In a recently published systematic review and meta-analysis, researchers address the impact of period pains on young women’s academic performance.
A distinguishing feature of the female human body is the menstrual cycle. A common symptom of periods as part of the menstrual cycle is dysmenorrhea, otherwise known as period pain. Dysmenorrhea is highly common among younger women under the age of 25. As this age group is likely enrolled in full-time education, period pains often result in absence from school or poor focus in class. An Australian research study published in the Journal of Women’s Health reviews the prevalence of period pains on the younger female populations and its resulting intervention in the academic performance of these women.
The researchers collected information from databases including PsychINFO, Medline, and EMBASE to conduct their systematic review and meta-analysis. Of the selected studies, a total of 21,573 women’s experiences with dysmenorrhea and academic performance were recorded. Researchers determined the prevalence of dysmenorrhea, the occurrence of symptoms, and its severity based on a numeric scale. The following symptoms were tracked: mood swings, fatigue, bloating, and tender breasts. Reports of missing class reduced academic performance, and absence from school or social activities were also recorded.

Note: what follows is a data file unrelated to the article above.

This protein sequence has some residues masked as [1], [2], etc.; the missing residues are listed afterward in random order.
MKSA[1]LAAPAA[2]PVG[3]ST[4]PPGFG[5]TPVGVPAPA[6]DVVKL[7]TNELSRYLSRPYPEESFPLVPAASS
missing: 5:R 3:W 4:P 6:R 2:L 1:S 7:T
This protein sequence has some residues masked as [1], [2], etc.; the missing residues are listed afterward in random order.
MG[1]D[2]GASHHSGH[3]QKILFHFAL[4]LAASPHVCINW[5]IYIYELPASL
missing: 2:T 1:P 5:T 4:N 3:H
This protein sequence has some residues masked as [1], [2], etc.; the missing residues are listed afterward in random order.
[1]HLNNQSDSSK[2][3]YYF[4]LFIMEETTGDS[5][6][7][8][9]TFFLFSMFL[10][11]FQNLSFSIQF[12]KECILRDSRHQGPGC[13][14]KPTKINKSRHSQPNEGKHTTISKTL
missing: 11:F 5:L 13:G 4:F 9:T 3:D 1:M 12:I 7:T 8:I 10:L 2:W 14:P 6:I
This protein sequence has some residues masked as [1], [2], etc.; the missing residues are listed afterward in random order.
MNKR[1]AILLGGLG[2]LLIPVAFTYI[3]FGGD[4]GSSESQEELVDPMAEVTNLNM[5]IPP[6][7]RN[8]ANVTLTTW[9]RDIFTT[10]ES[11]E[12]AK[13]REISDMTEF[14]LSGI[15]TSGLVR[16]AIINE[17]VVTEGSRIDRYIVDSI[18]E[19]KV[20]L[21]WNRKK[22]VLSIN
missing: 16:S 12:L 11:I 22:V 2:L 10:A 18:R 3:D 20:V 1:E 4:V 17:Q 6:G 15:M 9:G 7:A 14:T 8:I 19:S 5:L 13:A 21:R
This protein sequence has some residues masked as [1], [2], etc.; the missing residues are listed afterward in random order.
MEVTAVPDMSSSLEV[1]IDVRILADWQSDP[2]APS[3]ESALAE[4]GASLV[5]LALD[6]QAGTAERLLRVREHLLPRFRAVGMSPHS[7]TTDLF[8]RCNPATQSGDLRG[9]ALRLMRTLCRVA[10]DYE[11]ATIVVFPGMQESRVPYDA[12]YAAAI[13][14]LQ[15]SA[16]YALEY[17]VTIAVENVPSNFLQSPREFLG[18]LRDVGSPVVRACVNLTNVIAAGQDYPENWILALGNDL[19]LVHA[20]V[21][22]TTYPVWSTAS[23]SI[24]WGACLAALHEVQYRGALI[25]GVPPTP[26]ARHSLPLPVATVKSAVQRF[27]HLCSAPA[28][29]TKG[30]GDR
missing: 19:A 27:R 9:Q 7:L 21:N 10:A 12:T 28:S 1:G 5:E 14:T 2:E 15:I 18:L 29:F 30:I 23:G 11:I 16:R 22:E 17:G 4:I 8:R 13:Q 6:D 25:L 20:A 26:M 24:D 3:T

The results indicated a high prevalence of dysmenorrhea among the younger female population as expected. Despite varying nationalities and economic statuses of the women, the prevalence of dysmenorrhea was consistent among all backgrounds and economic brackets. The researchers concluded that there was a significant impact of period pains on academic performance. 20.1% of students reported absences from school due to dysmenorrhea, while 40.9% claimed to have difficulty in concentration and performance in class due to period pains.
The results of this systematic review and meta-analysis highlight an important pattern for female healthcare. Due to the high prevalence and consistent nature of dysmenorrhea, establishing education environments that allow female students to be more comfortable during these periods may reduce class absences and improve academic performance. With funding from pharmaceuticals, the development of safe drugs that reduce symptoms of dysmenorrhea would aid young female students in improving their academic attendance and concentration in class.
Written by Shrishti Ahuja, MSc
Armour, M., Parry, K., Manohar, N., Holmes, K., Ferfolja, T., Curry, C., … Smith, C. A. (2019). The Prevalence and Academic Impact of Dysmenorrhea in 21,573 Young Women: A Systematic Review and Meta-Analysis. Journal of Womens Health, 28(8), 1161–1171. doi: 10.1089/jwh.2018.7615 (n.d.). The science of integrative medicine.
Image by Анастасия Гепп from Pixabay